Little research has been conducted into Russian eating habits despite a wealth of social studies revealing attitudes toward food and nutrition.
Vera Minina, a researcher at St Petersburg state university, ran a series of surveys and in-depth interviews in the city throughout 2013 and 2014 for an insight into national eating habits and attitudes.
The results of the research show that whilst Russians have clear definitions of what constitutes healthy eating, most say they fail to achieve it on a regular basis.
In two separate studies, Minina investigated first the everyday eating habits and attitudes towards food of local residents, and their ideas as to what constitutes a ‘proper meal’.
The first study took 800 participants aged 18 – 86 to discuss their eating norms; the majority reported associating traditional Russian food strongly with a healthy meal. Home cooked soups, meat and fish dishes, cooked vegetables, kasha (buckwheat) topped the list for ideal dinners.
A majority of participants also showed a willingness to change diet and take the advice of food experts; 62.5% said they were prepared to restrict their diet for health reasons and 53.1% said theyu would follow the advice of food experts.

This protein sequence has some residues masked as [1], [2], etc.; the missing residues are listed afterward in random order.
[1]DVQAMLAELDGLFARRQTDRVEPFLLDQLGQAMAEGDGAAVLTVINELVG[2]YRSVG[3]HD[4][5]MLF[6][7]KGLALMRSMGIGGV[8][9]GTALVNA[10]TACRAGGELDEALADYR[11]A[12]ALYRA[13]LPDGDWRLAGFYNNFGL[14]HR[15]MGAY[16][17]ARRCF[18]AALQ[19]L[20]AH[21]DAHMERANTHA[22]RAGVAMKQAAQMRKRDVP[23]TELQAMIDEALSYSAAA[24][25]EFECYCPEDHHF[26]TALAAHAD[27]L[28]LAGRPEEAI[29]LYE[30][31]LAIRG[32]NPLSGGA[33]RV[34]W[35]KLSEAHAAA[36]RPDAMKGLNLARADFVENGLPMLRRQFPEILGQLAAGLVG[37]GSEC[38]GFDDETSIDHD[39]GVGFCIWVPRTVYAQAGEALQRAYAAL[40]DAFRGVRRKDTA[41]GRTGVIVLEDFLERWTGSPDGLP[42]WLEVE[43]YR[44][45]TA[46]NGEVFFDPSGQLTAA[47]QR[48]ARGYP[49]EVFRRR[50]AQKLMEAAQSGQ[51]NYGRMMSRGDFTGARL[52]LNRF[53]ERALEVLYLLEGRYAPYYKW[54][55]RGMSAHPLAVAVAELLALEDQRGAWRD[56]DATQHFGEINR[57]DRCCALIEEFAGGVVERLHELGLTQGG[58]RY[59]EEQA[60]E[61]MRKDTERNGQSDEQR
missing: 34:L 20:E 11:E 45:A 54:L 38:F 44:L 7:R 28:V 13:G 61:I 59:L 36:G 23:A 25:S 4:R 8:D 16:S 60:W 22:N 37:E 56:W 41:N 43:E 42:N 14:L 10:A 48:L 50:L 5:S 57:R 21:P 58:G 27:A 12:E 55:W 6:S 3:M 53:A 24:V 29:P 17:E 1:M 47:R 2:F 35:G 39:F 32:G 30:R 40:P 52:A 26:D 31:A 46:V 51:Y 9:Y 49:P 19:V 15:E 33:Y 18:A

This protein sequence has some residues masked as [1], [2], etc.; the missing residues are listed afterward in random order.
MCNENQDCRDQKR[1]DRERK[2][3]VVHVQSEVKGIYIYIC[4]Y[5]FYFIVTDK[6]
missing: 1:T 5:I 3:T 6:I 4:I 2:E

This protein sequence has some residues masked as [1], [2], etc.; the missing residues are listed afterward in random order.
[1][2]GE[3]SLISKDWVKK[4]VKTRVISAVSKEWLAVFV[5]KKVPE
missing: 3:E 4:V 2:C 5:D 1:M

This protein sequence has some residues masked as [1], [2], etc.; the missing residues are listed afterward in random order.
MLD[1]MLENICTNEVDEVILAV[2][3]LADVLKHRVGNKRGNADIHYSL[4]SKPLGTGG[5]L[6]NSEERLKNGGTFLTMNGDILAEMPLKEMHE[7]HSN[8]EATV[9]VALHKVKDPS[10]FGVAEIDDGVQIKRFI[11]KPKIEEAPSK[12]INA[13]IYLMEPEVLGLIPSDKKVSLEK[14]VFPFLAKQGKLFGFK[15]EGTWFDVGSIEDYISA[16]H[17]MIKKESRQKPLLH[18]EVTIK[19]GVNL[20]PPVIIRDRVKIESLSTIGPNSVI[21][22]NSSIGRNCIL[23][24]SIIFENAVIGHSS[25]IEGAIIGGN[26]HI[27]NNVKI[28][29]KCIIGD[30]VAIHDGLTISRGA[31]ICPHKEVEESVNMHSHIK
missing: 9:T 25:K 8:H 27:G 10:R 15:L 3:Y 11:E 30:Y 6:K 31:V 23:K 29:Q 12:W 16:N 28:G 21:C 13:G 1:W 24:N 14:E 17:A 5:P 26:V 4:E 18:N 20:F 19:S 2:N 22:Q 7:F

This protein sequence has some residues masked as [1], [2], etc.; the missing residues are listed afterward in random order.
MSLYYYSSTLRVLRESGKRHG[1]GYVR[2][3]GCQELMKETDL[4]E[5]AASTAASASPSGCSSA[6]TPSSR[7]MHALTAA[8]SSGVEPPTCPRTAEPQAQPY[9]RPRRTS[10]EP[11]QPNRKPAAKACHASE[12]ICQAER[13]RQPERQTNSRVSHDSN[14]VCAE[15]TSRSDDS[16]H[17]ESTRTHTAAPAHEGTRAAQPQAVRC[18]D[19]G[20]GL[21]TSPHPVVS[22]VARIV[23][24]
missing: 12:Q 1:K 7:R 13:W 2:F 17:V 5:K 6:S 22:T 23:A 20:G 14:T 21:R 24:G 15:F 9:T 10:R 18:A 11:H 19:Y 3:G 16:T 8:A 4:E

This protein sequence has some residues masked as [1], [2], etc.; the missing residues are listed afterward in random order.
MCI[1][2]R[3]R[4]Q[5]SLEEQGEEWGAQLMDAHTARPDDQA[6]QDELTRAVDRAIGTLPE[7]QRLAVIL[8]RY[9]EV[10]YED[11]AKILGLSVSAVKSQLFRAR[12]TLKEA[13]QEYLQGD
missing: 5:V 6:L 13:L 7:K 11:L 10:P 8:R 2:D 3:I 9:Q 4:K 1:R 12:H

The second study, conducted with the centre for sociological and internet studies, interviewed participants of active working age (28 – 52) to discuss their definitions of ‘proper food’.
Once again, emphasis was placed on the dinner, and a majority of respondents again said they considered a ‘proper’ dinner one with fresh, healthy and varied ingredients.
However, the majority also reported rarely being able to frame their diet according to these ideas. Pricing, availability and time restrictions were all blamed on failure to adhere to what participants themselves considered ‘proper’ food.
Minina said the study was limited due to its focus on metropolitan communities – results in more suburban or rural areas may produce opposing results.
It is clear from the study that Russia has an appetite for health foods – particularly in traditional cuisine.
This is reflected in much of the country’s policy toward food production. The Russian Federation is the world’s largest GMO free territory after the country’s president Vladmir Putin signed a decree banning the use of all GM products last July.
He had announced the previous year his intention to transform Russia into a bastion of eco-friendly food. Speaking at Moscow’s parliament in 2015, Putin said: “Russia is able to become the largest world supplier of healthy, ecologically clean and high-quality food which the Western producers have long lost, especially given the fact that demand for such products in the world market is steadily growing.”